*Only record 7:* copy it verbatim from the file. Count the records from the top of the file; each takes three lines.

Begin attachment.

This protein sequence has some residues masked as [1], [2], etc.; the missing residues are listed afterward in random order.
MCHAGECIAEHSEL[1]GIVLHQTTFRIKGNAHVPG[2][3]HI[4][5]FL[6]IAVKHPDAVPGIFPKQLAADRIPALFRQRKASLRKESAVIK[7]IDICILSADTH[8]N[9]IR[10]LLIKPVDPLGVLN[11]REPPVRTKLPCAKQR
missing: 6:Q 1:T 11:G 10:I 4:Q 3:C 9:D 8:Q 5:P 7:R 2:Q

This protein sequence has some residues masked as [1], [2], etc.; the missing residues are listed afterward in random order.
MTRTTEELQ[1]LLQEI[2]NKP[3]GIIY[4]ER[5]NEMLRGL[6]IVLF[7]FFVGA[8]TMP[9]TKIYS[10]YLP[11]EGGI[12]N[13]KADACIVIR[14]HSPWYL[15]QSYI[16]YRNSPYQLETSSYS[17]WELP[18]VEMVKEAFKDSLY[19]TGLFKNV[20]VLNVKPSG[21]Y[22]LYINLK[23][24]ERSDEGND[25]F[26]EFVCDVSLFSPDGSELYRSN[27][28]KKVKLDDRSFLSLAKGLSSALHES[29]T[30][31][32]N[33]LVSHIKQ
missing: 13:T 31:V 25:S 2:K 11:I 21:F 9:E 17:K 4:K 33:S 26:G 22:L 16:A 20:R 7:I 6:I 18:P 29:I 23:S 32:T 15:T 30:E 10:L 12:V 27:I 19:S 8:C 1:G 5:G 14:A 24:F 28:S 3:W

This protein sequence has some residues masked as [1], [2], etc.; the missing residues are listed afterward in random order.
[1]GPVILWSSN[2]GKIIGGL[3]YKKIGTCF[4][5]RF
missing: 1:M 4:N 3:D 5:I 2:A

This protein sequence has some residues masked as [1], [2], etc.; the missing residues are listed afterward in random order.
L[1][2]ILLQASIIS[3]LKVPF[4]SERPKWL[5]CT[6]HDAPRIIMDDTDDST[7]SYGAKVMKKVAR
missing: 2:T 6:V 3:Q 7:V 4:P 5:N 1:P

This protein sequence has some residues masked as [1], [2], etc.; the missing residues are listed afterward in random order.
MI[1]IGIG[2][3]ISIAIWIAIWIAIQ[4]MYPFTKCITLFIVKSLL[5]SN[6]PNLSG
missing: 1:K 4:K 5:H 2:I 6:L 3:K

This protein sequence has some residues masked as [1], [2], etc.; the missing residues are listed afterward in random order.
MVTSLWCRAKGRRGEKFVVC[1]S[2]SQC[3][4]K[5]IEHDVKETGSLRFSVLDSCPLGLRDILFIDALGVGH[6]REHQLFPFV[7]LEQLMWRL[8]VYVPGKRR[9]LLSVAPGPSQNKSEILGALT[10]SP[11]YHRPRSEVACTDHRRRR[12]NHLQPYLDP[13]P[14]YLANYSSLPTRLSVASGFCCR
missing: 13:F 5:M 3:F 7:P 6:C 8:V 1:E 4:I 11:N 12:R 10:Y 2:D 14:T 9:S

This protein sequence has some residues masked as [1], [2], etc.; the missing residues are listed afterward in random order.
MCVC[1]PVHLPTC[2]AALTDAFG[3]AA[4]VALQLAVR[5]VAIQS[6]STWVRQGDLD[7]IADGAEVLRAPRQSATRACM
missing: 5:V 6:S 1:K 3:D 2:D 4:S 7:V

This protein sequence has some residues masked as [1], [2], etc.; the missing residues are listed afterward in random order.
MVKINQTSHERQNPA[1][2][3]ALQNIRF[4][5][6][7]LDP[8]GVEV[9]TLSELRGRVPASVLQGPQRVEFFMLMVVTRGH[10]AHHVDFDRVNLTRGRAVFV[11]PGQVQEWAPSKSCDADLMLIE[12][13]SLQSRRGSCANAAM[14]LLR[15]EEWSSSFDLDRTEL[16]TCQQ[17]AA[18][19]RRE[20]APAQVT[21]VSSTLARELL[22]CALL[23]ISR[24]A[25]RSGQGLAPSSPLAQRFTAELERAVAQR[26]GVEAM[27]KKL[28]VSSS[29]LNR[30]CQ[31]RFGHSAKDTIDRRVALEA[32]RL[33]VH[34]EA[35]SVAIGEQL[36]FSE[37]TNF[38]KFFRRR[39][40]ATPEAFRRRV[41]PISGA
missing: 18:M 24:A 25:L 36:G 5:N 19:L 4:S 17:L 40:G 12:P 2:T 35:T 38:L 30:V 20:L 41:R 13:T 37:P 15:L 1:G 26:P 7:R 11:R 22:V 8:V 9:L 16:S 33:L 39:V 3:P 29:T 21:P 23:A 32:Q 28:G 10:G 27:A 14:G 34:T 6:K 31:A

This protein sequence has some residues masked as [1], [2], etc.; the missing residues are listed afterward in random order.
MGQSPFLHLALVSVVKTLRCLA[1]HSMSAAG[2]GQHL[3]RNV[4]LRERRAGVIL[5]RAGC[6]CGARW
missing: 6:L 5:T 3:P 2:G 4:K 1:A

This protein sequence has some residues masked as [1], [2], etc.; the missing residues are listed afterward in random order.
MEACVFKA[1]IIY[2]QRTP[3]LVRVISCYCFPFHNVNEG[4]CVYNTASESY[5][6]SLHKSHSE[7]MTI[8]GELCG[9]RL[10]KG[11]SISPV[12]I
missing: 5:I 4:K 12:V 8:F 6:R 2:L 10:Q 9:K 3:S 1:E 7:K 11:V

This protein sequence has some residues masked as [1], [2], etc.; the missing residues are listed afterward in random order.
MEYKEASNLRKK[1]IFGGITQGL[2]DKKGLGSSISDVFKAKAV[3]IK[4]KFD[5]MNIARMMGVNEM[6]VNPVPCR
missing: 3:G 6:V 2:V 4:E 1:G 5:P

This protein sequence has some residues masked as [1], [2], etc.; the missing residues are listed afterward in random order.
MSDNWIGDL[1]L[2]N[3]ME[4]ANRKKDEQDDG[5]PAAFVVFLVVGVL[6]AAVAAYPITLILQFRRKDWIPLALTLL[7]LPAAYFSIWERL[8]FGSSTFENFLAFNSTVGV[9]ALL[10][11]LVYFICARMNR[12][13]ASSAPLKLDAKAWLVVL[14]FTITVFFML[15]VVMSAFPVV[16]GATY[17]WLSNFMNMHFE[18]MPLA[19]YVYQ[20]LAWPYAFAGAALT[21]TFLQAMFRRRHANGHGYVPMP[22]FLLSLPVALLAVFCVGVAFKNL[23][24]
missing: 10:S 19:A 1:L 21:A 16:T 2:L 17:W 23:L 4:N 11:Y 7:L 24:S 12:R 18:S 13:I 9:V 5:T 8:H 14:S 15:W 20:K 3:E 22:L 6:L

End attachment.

This protein sequence has some residues masked as [1], [2], etc.; the missing residues are listed afterward in random order.
MCVC[1]PVHLPTC[2]AALTDAFG[3]AA[4]VALQLAVR[5]VAIQS[6]STWVRQGDLD[7]IADGAEVLRAPRQSATRACM
missing: 5:V 6:S 1:K 3:D 2:D 4:S 7:V